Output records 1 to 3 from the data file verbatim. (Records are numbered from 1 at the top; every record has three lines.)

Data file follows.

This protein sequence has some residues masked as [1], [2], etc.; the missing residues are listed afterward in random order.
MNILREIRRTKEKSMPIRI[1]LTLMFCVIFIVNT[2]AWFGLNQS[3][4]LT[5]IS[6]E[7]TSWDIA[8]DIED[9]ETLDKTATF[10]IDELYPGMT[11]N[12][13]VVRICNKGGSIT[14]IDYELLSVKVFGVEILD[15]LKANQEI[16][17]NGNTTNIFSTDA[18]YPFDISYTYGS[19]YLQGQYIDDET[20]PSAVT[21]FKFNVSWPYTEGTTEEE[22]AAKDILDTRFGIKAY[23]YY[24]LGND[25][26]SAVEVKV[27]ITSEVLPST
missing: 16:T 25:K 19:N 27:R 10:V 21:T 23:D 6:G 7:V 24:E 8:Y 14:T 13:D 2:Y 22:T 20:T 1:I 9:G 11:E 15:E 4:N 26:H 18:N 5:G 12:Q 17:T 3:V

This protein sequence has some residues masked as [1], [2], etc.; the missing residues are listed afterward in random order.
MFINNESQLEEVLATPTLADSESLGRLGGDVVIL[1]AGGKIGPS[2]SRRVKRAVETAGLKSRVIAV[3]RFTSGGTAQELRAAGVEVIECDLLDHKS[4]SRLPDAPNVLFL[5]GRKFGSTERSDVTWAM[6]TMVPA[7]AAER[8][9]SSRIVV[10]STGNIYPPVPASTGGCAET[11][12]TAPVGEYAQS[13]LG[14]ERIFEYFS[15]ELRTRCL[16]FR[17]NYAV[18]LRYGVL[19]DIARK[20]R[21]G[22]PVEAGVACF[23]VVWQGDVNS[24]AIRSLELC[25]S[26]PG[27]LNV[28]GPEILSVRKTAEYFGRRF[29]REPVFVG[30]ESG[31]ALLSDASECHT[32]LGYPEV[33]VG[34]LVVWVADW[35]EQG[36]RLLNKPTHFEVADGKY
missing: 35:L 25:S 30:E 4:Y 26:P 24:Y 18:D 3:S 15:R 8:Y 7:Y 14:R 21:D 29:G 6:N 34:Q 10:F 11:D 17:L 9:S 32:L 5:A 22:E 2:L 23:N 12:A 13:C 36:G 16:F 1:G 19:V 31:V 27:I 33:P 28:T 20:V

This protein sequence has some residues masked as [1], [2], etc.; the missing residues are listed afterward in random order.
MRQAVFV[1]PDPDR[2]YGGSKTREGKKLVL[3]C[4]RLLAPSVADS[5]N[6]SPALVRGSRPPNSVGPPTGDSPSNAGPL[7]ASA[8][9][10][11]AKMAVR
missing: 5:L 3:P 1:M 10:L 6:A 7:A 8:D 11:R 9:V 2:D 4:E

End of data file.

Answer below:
This protein sequence has some residues masked as [1], [2], etc.; the missing residues are listed afterward in random order.
MNILREIRRTKEKSMPIRI[1]LTLMFCVIFIVNT[2]AWFGLNQS[3][4]LT[5]IS[6]E[7]TSWDIA[8]DIED[9]ETLDKTATF[10]IDELYPGMT[11]N[12][13]VVRICNKGGSIT[14]IDYELLSVKVFGVEILD[15]LKANQEI[16][17]NGNTTNIFSTDA[18]YPFDISYTYGS[19]YLQGQYIDDET[20]PSAVT[21]FKFNVSWPYTEGTTEEE[22]AAKDILDTRFGIKAY[23]YY[24]LGND[25][26]SAVEVKV[27]ITSEVLPST
missing: 16:T 25:K 19:N 27:R 10:V 21:T 23:D 6:G 7:V 24:E 8:Y 14:T 13:D 2:Y 22:T 20:T 1:I 9:G 11:E 15:E 4:N 26:H 18:N 5:G 12:Q 17:T 3:V

This protein sequence has some residues masked as [1], [2], etc.; the missing residues are listed afterward in random order.
MFINNESQLEEVLATPTLADSESLGRLGGDVVIL[1]AGGKIGPS[2]SRRVKRAVETAGLKSRVIAV[3]RFTSGGTAQELRAAGVEVIECDLLDHKS[4]SRLPDAPNVLFL[5]GRKFGSTERSDVTWAM[6]TMVPA[7]AAER[8][9]SSRIVV[10]STGNIYPPVPASTGGCAET[11][12]TAPVGEYAQS[13]LG[14]ERIFEYFS[15]ELRTRCL[16]FR[17]NYAV[18]LRYGVL[19]DIARK[20]R[21]G[22]PVEAGVACF[23]VVWQGDVNS[24]AIRSLELC[25]S[26]PG[27]LNV[28]GPEILSVRKTAEYFGRRF[29]REPVFVG[30]ESG[31]ALLSDASECHT[32]LGYPEV[33]VG[34]LVVWVADW[35]EQG[36]RLLNKPTHFEVADGKY
missing: 35:L 25:S 30:E 4:Y 26:P 24:Y 18:D 3:S 15:R 8:Y 7:Y 14:R 21:D 29:G 6:N 34:Q 10:F 11:D 17:L 9:S 32:L 5:A 22:E 2:L 23:N 12:A 13:C 36:G 16:F 1:G 19:V 31:V 27:I 33:P 28:T 20:V

This protein sequence has some residues masked as [1], [2], etc.; the missing residues are listed afterward in random order.
MRQAVFV[1]PDPDR[2]YGGSKTREGKKLVL[3]C[4]RLLAPSVADS[5]N[6]SPALVRGSRPPNSVGPPTGDSPSNAGPL[7]ASA[8][9][10][11]AKMAVR
missing: 5:L 3:P 1:M 10:L 6:A 7:A 8:D 11:R 9:V 2:D 4:E